Special Delivery: 2016 Viking 52′ Express

Day 1: The Viking Factory: New Gretna, NJ

It took me about 5 seconds to realize I dressed poorly for my first trip to the Viking factory. I knew it would be cold but I didn’t think it would be that cold. In my defense, we had just flown in from sunny 70-degree Charleston so my internal thermostat was a properly calibrated yet. Put it this way, I was the only idiot stomping around the snow-covered docks in boat shoes.

Viking Factory

Viking Factory

We spent the entire day at the factory provisioning and prepping the boat for the trip south. Several hours and several Wawa sandwiches later, we drove down to Atlantic City. Viking is tucked away a few miles inland and the only way to get the boats from the factory to the coast is to navigate through a maze of shallow and shoaly creeks and rivers all the way down to the closest marina in Atlantic City. Since there are only a handful captains who are allowed to take this route, we would be meeting the boat at the Frank S. Farley Marina in Atlantic City the next day.

Day 2: Departure Day: Atlantic City, NJ to Chesapeake, VA

The boat arrived at the marina around 9am the next morning. Without even tying up, Capt. Jon Zbyrowski and I jumped onto the boat while the delivery captain and Garmin tech hopped off. And in the blink of an eye we were gone, heading offshore.

It’s important to note the context here. I’m a marine surveyor from Charleston South Carolina. Most of the boats I work with are old – some older than me. They have thousands of hours on them, outdated systems, decades worth of wear and tear, oil spills, drink spills, UV damage, half-assed DIY repairs, you name it. I’m so used to spending time on these boats that my mind is conditioned to look for flaws the minute I step on board. So you can imagine my elation getting to spend time on a boat like this. This was a brand new, off-the-line Viking 52 with V-12 MAN diesels, flawless interior bright work and every electronic gadget and gizmo you can imagine. It was a breath of fresh air.

It was a breath of cold air too. Luckily this was an express boat so we were protected from the wind and water by the isinglass enclosure, but the interior heating system had not been hooked up yet. Things would warm up the further south we got, but that wouldn’t be for a couple of days.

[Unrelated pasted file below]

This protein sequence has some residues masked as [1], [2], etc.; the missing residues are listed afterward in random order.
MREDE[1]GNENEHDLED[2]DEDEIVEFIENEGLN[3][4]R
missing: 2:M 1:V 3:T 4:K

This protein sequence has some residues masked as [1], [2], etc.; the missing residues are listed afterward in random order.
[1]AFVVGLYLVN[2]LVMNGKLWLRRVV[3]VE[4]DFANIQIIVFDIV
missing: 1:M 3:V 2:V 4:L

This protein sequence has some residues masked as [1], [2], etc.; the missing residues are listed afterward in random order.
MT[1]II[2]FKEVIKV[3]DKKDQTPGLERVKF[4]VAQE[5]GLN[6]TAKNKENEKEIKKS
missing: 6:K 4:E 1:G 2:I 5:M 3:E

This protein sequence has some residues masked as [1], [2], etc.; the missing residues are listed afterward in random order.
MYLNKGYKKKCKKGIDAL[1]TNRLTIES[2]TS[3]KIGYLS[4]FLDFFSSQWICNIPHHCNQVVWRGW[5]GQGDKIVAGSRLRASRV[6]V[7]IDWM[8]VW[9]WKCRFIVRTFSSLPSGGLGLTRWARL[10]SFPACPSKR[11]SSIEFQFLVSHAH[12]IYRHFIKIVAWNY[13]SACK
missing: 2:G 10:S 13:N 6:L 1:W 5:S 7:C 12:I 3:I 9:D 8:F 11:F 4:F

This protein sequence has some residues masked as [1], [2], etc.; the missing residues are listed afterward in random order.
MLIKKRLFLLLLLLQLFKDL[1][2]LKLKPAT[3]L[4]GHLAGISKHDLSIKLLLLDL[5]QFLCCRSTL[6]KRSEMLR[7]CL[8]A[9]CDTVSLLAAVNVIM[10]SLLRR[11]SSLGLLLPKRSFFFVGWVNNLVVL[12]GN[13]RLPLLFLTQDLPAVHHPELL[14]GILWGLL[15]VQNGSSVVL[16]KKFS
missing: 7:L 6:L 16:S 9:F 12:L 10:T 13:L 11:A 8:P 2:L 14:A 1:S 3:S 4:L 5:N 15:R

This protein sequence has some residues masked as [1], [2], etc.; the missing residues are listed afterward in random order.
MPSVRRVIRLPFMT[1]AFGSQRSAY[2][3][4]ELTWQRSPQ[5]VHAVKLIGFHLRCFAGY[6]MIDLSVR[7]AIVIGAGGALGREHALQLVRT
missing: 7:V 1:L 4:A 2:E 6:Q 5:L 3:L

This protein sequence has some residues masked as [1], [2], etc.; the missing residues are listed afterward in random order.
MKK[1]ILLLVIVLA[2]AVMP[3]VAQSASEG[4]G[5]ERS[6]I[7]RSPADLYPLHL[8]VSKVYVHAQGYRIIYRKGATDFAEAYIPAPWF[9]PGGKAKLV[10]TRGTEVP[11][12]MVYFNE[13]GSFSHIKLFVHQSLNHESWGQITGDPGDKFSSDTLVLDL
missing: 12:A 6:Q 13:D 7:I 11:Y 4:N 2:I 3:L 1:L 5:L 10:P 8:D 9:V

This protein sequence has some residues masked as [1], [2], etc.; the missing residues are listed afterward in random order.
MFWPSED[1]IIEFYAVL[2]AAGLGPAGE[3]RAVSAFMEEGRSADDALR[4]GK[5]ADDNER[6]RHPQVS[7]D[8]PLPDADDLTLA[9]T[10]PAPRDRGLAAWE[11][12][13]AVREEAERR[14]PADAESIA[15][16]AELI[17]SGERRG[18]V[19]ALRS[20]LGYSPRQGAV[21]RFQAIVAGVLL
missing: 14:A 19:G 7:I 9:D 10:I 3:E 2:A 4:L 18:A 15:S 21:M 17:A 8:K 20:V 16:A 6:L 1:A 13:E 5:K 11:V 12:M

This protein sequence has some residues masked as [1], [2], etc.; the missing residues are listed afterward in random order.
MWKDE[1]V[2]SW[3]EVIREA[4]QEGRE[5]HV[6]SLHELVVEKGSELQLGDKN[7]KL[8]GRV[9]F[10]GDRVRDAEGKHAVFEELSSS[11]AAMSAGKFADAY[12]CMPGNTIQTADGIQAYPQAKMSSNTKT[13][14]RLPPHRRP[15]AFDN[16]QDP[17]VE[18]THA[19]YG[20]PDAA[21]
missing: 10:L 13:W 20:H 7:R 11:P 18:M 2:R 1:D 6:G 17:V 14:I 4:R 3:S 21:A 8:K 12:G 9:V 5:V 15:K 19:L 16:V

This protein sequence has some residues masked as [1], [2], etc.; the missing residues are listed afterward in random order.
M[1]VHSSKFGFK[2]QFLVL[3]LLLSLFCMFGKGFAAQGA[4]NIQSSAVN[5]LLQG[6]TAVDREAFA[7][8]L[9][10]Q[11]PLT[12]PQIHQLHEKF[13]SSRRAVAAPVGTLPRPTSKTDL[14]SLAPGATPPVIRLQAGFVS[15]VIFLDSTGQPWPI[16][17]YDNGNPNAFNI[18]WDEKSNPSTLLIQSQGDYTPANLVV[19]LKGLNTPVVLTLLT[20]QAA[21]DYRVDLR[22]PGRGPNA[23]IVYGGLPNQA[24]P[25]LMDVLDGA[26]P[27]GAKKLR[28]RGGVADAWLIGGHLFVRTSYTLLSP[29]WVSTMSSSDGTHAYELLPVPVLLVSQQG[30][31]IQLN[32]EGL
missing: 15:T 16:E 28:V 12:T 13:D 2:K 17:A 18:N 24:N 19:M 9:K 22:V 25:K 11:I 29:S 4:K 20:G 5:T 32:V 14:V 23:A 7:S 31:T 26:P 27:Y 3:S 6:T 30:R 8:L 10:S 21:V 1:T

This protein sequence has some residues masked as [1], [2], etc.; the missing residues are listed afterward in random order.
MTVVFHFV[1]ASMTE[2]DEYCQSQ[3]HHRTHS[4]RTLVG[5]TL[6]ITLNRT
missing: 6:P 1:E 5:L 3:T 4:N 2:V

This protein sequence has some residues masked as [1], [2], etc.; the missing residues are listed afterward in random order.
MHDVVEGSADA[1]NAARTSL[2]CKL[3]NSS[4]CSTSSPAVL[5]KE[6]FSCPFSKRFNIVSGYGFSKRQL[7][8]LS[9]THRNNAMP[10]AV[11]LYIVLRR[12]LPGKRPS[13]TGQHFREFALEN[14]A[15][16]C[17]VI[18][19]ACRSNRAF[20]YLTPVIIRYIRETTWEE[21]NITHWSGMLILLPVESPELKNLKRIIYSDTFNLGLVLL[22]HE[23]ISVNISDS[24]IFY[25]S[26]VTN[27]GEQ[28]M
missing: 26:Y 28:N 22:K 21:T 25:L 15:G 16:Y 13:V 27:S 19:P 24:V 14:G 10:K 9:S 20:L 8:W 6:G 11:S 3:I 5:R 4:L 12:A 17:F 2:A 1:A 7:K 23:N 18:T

We put the throttle down, crossed our fingers that the autopilot would hold up, and enjoyed the smooth rolling 2-foot seas offshore. We averaged about 35 knots the first day. For those who don’t know, that’s fast.

We made Virginia Beach in less than 7 hours and decided to spend the night somewhere around Norfolk. I always feel warm and cozy when I pass through Norfolk. Nothing but destroyers, frigates, patrol boats and helicopters as far as the eye can see. It’s an especially inspiring sight coming in from the ocean at sunset.

A few bridge openings and one “baby lock” later (Great Bridge Lock), we arrived at the Atlantic Yacht Basin dock in Chesapeake, VA. We took on fuel and tied up for the night.

Day 3: ICW Day: Chesapeake, VA to Wrightsville Beach, NC

Passing through Virginia

Passing through Virginia

As much as I enjoy being offshore, I enjoy the Intracoastal Waterway just a little bit more. Staying offshore and going around Cape Hatteras is obviously a doable route, but the conditions have to be perfect for the trip to make sense. For example: a 70-footer with 2,500 gallons of diesel and 16 hours of daylight in the middle of summer would be ideal. We were in a 52-footer in the middle of winter and had already ducked inside for the night. Besides, conditions were nearly perfect for traveling on the ICW that day. No wind, no clouds and no boat traffic. It was the one of the most laid back and efficient cruising days I’ve ever done. Pamlico Sound got a little hairy, as it tends to do, but nothing too bad.